Wednesday, March 12, 2008
Pomona Council Compost
RAIN or SHINE: This Saturday, March 15, 2008 at 10:00 a.m. is the community tour at Cal Poly Pomona's Center for Regnerative Studies. Parking and admission is free. Click on visitor information here for directions to the Center's parking lot. This will be informative and kid friendly, and if even a handful of us attend, it could be a starting point for grassroots efforts to make Pomona more green and liveable.
Thanks to Ren for creating today's visual: a re-use of the deserted gas station at Alvarado and Garey. Click on the photo to blow it up. The imaginary "Pomona Council Compost" is home to communal composting, a virtual community garden and a flyer-starved cork bulletin board. Hey that's the Goddess of Pomona van parked out front. Don't worry, I promise not to park there longer than 72 hours at a time :0 The planters may look familiar to regular readers...they've been Greenlee-ized.
Imagine how many Lincoln Park residents would get out of their cars and walk to the local Stater Bros., if there is actually a community scene at that corner. And wait, Ren will soon be creating a cyber frozen yogurt shop slash virtual coffee house in the vacant restaurant across the street.
My Pomona native friend A told me that the restaurant and gas station at Garey and Alvarado have been vacant for at least 15 years. It's been five years that I have been fantasizing about the possibilities each time I pass by. The California property boom has come and gone, yet these two vacant corners remain at one of the most visible and promising Pomona intersections.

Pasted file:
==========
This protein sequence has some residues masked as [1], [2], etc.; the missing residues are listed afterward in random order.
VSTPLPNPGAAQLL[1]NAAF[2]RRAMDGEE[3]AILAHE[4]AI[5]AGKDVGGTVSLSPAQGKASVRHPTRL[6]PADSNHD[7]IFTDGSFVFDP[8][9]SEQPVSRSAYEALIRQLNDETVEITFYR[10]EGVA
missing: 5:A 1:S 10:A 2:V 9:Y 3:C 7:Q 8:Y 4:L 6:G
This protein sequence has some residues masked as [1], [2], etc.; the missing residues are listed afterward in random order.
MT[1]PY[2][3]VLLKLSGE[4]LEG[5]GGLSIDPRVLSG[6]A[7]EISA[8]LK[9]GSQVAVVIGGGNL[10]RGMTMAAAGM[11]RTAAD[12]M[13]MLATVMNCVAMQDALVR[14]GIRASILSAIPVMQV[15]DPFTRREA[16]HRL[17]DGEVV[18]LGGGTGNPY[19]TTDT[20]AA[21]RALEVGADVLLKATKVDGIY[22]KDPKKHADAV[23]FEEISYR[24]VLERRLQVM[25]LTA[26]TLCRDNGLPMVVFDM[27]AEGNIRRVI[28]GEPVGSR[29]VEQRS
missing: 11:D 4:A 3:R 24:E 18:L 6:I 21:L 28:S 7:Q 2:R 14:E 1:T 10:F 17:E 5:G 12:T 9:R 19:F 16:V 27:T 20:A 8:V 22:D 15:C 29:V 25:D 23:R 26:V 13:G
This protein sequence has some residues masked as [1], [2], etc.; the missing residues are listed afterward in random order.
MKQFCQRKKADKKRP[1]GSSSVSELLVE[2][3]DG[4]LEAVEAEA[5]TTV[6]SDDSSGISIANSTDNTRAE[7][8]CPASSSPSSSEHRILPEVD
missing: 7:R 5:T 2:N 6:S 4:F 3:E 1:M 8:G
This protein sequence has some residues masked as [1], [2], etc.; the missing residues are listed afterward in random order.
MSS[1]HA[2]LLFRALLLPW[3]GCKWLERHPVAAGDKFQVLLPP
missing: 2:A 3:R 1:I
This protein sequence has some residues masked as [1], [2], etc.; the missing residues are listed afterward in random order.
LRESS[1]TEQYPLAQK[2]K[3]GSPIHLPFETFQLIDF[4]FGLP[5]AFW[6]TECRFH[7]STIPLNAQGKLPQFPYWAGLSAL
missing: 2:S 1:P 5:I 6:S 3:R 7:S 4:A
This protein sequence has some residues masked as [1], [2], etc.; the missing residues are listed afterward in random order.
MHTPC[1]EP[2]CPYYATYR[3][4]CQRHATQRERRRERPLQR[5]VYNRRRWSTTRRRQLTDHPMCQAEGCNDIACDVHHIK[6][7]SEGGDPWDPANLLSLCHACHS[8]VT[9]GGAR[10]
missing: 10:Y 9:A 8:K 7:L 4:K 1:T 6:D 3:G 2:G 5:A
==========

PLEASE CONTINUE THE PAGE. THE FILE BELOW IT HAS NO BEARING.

Over the weekend, I got the chance to speak with Justin, the son of the owner of the gas station property. He explained that his father purchased the property about four years ago with the intention of opening up an auto repair shop. He said that neighbors were against the shop opening up due to noise concerns. He said that the City would not allow the shop, so the property has sat vacant. Justin said that the property is currently on the market.
I spoke to Justin about the idea of a community garden there, which would be a win-win situation -- making the property more attractive and thus more valueable. Justin was very understanding, but I got the feeling that dad would be a hard sell. Justin took my number and agreed to speak with dad about the idea. To his credit, dad can often be seen cleaning up trash from the empty lot.
Perhaps it would be more worthwhile for dad if he was offered rent money for lending his property to the community good. Maybe working with Cal Poly, we could get a grant for a sustainability project there -- obviously some project that would be safe on land that previously housed a gas station.
In any event, I hope to see you on Saturday.